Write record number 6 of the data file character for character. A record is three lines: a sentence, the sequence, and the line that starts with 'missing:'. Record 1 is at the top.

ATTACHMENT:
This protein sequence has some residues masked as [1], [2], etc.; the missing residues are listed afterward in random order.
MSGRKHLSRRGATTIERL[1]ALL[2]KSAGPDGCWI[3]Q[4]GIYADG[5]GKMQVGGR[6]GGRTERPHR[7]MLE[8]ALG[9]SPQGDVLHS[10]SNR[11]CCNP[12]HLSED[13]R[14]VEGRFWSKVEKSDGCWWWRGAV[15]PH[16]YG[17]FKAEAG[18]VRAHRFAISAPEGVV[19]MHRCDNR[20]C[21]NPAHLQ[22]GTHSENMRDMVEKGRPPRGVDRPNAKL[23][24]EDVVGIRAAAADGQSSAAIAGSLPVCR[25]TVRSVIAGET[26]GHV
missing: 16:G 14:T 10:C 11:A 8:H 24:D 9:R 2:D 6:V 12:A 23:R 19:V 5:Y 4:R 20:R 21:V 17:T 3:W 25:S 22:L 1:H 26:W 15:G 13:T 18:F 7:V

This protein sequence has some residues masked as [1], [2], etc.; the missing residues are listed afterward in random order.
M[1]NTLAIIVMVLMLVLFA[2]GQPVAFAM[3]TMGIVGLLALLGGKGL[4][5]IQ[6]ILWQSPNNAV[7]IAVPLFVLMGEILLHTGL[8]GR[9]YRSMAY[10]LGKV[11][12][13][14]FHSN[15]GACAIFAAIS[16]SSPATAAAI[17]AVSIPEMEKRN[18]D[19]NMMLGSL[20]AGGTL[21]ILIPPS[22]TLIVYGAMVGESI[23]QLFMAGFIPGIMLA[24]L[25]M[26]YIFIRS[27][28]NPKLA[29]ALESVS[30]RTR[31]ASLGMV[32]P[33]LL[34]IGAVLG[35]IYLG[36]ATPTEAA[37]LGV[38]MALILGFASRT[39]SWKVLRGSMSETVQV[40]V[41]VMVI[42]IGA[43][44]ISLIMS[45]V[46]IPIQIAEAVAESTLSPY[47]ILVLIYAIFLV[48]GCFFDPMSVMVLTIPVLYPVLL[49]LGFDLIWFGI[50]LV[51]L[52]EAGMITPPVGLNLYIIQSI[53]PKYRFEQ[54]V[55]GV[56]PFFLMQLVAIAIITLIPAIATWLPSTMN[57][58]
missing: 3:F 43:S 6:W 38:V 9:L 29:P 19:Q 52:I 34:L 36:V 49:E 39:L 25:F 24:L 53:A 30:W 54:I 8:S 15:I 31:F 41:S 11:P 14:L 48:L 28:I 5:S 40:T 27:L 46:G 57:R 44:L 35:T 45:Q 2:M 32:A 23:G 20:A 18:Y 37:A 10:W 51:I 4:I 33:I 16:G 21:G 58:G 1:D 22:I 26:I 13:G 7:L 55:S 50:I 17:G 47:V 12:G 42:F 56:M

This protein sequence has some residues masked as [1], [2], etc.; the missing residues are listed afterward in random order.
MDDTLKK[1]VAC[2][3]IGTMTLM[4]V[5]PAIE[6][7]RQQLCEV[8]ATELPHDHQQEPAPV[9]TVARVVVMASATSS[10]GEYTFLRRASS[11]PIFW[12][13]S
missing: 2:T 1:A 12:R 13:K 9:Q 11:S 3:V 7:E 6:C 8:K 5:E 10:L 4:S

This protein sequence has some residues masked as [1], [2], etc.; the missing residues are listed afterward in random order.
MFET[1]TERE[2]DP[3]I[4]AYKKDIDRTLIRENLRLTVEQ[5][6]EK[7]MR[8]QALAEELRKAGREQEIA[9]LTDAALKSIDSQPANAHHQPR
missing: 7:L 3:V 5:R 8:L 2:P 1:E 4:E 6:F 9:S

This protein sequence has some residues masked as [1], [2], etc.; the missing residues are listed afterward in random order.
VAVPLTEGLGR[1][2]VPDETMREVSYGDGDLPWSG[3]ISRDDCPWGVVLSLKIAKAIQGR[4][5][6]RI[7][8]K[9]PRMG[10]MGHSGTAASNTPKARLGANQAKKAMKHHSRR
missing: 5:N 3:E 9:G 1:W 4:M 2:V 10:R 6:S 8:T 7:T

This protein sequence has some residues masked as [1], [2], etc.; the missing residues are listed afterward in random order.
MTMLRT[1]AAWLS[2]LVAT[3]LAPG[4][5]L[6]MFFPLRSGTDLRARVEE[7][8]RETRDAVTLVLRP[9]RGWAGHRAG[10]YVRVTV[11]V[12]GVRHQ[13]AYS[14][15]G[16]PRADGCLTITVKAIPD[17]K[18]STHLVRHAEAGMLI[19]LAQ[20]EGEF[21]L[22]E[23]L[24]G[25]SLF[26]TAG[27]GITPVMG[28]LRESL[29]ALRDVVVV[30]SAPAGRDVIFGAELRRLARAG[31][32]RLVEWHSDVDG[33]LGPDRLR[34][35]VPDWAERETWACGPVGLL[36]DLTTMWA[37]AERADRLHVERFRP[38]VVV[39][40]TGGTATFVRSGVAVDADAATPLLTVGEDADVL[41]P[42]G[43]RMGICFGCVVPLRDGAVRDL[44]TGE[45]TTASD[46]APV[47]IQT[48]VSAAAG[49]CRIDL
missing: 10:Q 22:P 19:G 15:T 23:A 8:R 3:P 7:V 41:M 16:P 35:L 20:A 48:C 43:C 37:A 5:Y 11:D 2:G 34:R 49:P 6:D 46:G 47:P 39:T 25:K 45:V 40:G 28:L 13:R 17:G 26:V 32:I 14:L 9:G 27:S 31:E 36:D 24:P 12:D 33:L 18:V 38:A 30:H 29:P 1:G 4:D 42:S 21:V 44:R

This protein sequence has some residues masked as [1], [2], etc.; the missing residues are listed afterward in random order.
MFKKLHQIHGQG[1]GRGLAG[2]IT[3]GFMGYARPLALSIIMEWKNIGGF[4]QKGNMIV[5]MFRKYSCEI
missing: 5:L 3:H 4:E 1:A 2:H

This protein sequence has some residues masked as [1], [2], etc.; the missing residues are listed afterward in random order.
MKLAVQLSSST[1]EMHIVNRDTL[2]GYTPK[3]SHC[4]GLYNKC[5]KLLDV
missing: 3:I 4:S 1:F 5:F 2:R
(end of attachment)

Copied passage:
This protein sequence has some residues masked as [1], [2], etc.; the missing residues are listed afterward in random order.
MTMLRT[1]AAWLS[2]LVAT[3]LAPG[4][5]L[6]MFFPLRSGTDLRARVEE[7][8]RETRDAVTLVLRP[9]RGWAGHRAG[10]YVRVTV[11]V[12]GVRHQ[13]AYS[14][15]G[16]PRADGCLTITVKAIPD[17]K[18]STHLVRHAEAGMLI[19]LAQ[20]EGEF[21]L[22]E[23]L[24]G[25]SLF[26]TAG[27]GITPVMG[28]LRESL[29]ALRDVVVV[30]SAPAGRDVIFGAELRRLARAG[31][32]RLVEWHSDVDG[33]LGPDRLR[34][35]VPDWAERETWACGPVGLL[36]DLTTMWA[37]AERADRLHVERFRP[38]VVV[39][40]TGGTATFVRSGVAVDADAATPLLTVGEDADVL[41]P[42]G[43]RMGICFGCVVPLRDGAVRDL[44]TGE[45]TTASD[46]APV[47]IQT[48]VSAAAG[49]CRIDL
missing: 10:Q 22:P 19:G 15:T 23:A 8:R 3:P 7:V 41:M 16:P 35:L 20:A 48:C 43:C 37:A 5:Y 11:D 2:G 34:R 49:P 6:D 46:G 47:P 39:T 25:K 45:V 40:G 28:L 13:R 17:G 26:V 32:I 14:L 9:G 27:S 31:E 36:D 24:P 12:D 33:L 18:V 38:A 30:H 29:P 1:G 4:D 42:S 21:V 44:R